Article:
Marketing Report Essentials: How To Create Perfect Reports And Impress Clients

Marketing reports are at the core of any marketing strategy.

And while some marketers only think of reporting as a sales pitch, it’s actually much more than that. 

While it’s important to prove the value of the work you provide to your clients or your superiors, it’s even more important to develop an unbiased reporting framework for yourself.

You need to know if your marketing strategy is working in order to make smart decisions.

That said, nobody has hours and hours to put marketing reports together. Efficiency is key.

In this guide, we’ll teach you how to create a powerful and thorough marketing report that’ll blow away your clients.

What is Marketing Reporting?

Marketing reporting is the process of evaluating the progress and performance of your marketing campaigns against a predetermined set of goals and key performance indicators (KPIs). 

The goal of marketing reporting is to use data and analytics to inform decision-making on your future marketing endeavors.

What Marketing Reporting is Not

Let’s make a clear distinction: marketing reporting is not a data dump.

Something like a marketing dashboard is not a report on its own—although it may play a key role in your reporting.

The differentiator between a report and a dashboard is that its main purpose is to provide takeaways from the data—not just a bare presentation of the data itself.

The Benefits of Marketing Reporting

You only have so much time in a day. Why should you spend your valuable time producing a report?

Prove Your Worth

Even though quality marketing consistently leads to growth for any business, it’s more often thought of as a risky expense than as a necessary investment. If budgets need to be cut, it’s much harder to cut the operations that generate revenue than the promotion of those operations. 

Creating a compelling marketing report proves the return on investment of your strategy to the decision makers in your organization (or your client’s organization), and justifies future strategies you want to undertake.

Ground Your Strategy

It’s easy for your clients to forget why you’re writing blog posts, or why you’re hiring Instagram influencers. By tying your tactics back to objective business goals like lead generation and revenue growth, you can reinforce the purpose of your actions.

Make Data-Driven Decisions

Even if you’re the world’s best marketer, your intuition and experience will only get you so far. Theories and strategies backed by cold hard data are far more worth pursuing.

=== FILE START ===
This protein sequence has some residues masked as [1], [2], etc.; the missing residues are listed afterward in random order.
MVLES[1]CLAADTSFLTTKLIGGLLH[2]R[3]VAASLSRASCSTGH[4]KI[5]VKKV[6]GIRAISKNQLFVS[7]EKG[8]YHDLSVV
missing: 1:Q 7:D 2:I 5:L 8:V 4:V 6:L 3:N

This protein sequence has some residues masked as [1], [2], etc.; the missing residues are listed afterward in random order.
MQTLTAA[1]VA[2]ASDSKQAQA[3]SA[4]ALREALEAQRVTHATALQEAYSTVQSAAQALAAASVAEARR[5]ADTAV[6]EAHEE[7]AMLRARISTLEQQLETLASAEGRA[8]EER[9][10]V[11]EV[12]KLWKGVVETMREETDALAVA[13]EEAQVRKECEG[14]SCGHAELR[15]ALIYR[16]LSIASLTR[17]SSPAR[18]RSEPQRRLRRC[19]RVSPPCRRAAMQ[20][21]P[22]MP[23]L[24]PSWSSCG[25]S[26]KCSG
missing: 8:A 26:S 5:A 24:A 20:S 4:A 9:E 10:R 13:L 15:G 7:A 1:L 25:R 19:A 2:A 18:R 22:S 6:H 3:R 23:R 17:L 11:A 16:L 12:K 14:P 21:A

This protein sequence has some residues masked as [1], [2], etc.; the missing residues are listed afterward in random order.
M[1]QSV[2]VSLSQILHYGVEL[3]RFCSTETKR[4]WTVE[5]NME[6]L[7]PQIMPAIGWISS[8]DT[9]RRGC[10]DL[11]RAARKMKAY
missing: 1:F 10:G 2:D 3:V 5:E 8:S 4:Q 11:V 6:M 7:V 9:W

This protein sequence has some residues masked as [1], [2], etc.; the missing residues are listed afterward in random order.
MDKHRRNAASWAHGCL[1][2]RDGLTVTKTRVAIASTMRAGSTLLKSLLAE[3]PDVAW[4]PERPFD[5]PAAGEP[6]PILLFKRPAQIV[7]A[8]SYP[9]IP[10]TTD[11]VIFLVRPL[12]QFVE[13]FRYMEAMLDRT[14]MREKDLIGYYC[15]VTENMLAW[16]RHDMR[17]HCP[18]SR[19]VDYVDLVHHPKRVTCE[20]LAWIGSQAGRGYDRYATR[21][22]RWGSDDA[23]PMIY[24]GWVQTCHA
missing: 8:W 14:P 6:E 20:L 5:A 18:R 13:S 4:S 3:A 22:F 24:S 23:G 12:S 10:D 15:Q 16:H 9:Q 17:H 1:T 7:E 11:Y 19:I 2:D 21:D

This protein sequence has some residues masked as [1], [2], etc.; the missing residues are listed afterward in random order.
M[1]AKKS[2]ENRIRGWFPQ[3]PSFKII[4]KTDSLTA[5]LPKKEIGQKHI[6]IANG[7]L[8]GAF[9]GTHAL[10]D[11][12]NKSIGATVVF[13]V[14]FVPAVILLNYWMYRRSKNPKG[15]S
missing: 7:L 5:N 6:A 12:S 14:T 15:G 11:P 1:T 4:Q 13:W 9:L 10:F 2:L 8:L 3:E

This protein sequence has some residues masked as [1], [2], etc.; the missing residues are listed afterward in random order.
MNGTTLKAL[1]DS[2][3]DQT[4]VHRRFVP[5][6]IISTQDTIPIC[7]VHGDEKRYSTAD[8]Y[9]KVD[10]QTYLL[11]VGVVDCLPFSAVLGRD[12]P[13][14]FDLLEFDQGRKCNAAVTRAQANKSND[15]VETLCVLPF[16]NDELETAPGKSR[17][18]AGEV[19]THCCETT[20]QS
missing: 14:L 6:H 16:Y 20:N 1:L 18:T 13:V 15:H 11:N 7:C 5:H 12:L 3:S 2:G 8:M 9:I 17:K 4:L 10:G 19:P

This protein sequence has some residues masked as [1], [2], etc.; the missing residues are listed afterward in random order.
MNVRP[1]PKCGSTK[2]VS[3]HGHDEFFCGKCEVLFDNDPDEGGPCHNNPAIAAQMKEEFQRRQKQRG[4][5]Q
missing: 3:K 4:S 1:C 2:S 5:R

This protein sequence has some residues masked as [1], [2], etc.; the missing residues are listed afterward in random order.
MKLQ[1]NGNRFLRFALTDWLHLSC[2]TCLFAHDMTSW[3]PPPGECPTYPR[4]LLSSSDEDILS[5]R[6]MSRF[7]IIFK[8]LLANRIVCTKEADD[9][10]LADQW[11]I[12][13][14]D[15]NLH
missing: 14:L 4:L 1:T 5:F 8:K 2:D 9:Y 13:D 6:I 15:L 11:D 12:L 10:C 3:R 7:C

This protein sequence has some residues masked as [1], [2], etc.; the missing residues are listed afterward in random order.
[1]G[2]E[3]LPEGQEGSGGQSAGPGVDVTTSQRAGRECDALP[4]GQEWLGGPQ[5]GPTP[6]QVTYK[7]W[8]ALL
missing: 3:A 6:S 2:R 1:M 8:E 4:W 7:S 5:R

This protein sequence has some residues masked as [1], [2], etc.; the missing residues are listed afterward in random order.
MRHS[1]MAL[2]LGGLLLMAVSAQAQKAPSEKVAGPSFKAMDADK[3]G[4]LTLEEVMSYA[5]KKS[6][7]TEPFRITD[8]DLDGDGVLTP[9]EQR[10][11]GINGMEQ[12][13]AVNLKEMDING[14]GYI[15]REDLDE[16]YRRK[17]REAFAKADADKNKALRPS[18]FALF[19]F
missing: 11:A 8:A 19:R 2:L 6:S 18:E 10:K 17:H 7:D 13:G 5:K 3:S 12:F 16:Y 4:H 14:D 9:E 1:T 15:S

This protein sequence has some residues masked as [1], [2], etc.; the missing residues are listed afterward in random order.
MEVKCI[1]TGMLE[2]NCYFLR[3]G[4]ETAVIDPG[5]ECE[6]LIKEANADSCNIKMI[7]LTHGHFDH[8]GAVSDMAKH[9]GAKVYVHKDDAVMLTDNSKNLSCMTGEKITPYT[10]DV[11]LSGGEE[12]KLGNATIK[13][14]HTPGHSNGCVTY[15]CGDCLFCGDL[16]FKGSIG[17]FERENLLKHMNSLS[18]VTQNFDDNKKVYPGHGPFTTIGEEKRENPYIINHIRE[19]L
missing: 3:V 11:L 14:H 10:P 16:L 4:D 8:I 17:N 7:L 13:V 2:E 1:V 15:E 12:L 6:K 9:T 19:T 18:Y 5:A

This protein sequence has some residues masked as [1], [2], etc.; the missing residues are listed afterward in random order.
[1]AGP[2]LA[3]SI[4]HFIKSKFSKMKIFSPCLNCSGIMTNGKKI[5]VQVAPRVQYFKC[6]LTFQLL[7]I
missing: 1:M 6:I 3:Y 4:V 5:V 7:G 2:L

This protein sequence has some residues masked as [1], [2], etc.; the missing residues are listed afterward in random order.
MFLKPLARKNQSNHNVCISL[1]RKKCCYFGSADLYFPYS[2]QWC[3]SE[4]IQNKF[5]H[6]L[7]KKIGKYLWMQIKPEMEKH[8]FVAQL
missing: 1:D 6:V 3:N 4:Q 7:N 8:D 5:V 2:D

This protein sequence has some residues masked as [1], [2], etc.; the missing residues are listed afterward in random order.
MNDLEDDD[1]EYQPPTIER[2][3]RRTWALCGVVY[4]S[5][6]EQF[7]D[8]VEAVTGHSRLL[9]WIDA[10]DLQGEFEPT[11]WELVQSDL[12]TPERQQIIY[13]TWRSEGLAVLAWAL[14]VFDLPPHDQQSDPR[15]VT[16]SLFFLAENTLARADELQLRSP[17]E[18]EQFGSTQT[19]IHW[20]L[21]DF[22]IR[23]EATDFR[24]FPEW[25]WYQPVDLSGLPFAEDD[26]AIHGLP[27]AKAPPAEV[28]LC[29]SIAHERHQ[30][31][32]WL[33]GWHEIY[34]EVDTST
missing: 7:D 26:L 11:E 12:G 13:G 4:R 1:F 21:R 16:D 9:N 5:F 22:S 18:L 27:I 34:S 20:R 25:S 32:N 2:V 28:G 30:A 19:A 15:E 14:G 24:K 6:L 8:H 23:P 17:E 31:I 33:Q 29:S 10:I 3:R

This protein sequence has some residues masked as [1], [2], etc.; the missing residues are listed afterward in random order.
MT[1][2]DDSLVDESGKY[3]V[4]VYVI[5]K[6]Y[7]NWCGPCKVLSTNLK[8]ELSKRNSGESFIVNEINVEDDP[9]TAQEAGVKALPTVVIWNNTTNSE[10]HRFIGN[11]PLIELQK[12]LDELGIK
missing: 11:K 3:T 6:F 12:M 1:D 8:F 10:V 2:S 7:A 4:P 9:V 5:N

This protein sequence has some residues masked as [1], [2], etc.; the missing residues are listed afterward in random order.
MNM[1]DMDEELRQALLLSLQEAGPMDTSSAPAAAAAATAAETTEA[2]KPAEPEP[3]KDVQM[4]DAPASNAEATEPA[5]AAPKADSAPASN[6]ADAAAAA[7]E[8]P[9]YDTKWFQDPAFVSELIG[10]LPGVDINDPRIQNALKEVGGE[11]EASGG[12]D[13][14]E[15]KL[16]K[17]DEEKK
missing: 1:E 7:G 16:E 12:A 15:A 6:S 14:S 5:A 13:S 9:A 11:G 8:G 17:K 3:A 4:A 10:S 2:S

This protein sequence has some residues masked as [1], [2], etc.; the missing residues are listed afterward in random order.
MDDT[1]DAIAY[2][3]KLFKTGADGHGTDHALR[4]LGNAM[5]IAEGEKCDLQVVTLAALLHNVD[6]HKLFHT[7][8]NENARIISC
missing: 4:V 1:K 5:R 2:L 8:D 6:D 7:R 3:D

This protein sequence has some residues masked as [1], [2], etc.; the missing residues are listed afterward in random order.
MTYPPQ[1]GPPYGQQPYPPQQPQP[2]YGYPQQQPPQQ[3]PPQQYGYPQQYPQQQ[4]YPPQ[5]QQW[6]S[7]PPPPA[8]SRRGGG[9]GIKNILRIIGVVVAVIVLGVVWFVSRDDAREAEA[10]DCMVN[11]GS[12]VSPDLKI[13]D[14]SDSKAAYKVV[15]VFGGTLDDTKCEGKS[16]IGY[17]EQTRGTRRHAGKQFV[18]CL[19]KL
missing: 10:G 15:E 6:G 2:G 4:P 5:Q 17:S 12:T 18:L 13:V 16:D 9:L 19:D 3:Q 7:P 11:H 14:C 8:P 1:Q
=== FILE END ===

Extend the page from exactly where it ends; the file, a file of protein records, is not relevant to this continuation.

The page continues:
How Often Should You Do Marketing Reports?

While you should be checking in on your marketing dashboards and campaign metrics on a consistent basis, full digital marketing reports should be reserved for key decision-making time periods.

For example, you may look at your website traffic, PPC campaigns, and social media metrics nearly every day. If you don’t, you risk missing glaring issues.

By checking these campaigns every day, you may be able to note small wins that you wouldn’t be able to remember three months from now.

However, you should not be providing reports at a high frequency to your clients.

Why not?

First of all, you risk burning out your client. If your reporting becomes too routine, they won’t have the opportunity to truly digest the information, ask questions, or provide meaningful feedback.

And honestly, they probably just won’t read them.

You’re also risking evaluating your campaigns on too small a sample size. Making big, long term decisions based on day-to-day fluctuations in your data is just as bad as ignoring the data altogether.

And remember: Marketing reports should be period evaluations of success to drive key decision making.

So ask yourself: for the campaign(s) you’re running, what is a reasonable timeframe to truly evaluate your success?

In most cases, marketing reports should take place monthly, quarterly, and annually. 

Monthly Reporting

Monthly marketing reports are best suited for tracking progress and looking at month-over-month or year-over-year improvements.

Campaigns with tighter timelines like PPC and social campaigns can be reported on monthly, but only if you truly have enough time to ask “is this working?”

If you are reporting monthly, remember to take seasonal trends into account. 

For example, you’d expect an eCommerce brand to pick up around Black Friday, so it wouldn’t make sense to compare November metrics to October. In that case, it’s better to compare to the previous year.

Quarterly Reporting

In most cases, quarterly reporting is a long enough timeframe to evaluate your big-picture goals.

Has revenue grown? Is our website traffic up? Did our ad campaign result in more searches for our brand?

Quarterly reporting also provides the chance to reset and evaluate your goals before the next three months of hard work.

Annual Reporting

If you’re an in-house marketing team or you have a big account that renews annually, you should also provide an annual marketing report.

A review of the entire year’s initiatives is a great way to demonstrate your impact, and most organizations will require a report on ROI when factoring their marketing spend into next year’s budget.

Tips for Preparing the Perfect Marketing Report

Creating the report itself is only half the battle. 

Here are some important steps to take in advance to make sure that your marketing reports result in educated discussions with your team, superiors, or clients.

Tip #1 – Determine Why You’re Creating the Report

Are you reporting on the success or failure of a campaign that you’ve just completed?

Are you reporting on the progress of a campaign?

Or are you reporting on performance of a past campaign—such as benchmarking, for example.

By starting by answering why you’re creating the report, the rest of the report will flow much more easily.

Tip #2 – State Your Purpose

Because the goal of your marketing report is to help make a decision, the next step is to write down the goal of your report: what question are you trying to answer?